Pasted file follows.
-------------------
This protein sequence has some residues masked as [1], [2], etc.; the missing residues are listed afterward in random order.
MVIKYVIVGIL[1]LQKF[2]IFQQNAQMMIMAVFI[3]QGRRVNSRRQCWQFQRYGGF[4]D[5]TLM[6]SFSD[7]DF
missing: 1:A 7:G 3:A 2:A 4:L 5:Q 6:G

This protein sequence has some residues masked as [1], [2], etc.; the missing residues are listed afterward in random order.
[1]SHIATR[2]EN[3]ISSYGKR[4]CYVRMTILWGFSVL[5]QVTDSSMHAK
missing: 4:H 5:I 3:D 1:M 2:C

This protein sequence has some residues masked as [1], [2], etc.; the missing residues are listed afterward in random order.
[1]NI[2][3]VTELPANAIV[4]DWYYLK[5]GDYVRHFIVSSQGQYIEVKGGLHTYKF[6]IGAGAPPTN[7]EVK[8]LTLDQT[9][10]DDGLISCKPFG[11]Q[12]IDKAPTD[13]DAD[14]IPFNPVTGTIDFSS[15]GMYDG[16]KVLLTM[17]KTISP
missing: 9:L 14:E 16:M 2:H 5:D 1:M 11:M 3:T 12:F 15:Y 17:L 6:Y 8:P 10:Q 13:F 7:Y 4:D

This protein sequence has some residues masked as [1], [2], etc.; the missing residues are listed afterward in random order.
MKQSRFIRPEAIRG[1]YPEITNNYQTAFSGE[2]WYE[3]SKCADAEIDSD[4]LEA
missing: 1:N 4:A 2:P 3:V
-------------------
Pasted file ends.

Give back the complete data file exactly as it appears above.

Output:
This protein sequence has some residues masked as [1], [2], etc.; the missing residues are listed afterward in random order.
MVIKYVIVGIL[1]LQKF[2]IFQQNAQMMIMAVFI[3]QGRRVNSRRQCWQFQRYGGF[4]D[5]TLM[6]SFSD[7]DF
missing: 1:A 7:G 3:A 2:A 4:L 5:Q 6:G

This protein sequence has some residues masked as [1], [2], etc.; the missing residues are listed afterward in random order.
[1]SHIATR[2]EN[3]ISSYGKR[4]CYVRMTILWGFSVL[5]QVTDSSMHAK
missing: 4:H 5:I 3:D 1:M 2:C

This protein sequence has some residues masked as [1], [2], etc.; the missing residues are listed afterward in random order.
[1]NI[2][3]VTELPANAIV[4]DWYYLK[5]GDYVRHFIVSSQGQYIEVKGGLHTYKF[6]IGAGAPPTN[7]EVK[8]LTLDQT[9][10]DDGLISCKPFG[11]Q[12]IDKAPTD[13]DAD[14]IPFNPVTGTIDFSS[15]GMYDG[16]KVLLTM[17]KTISP
missing: 9:L 14:E 16:M 2:H 5:D 1:M 11:M 3:T 12:F 15:Y 17:L 6:Y 8:P 10:Q 13:F 7:Y 4:D

This protein sequence has some residues masked as [1], [2], etc.; the missing residues are listed afterward in random order.
MKQSRFIRPEAIRG[1]YPEITNNYQTAFSGE[2]WYE[3]SKCADAEIDSD[4]LEA
missing: 1:N 4:A 2:P 3:V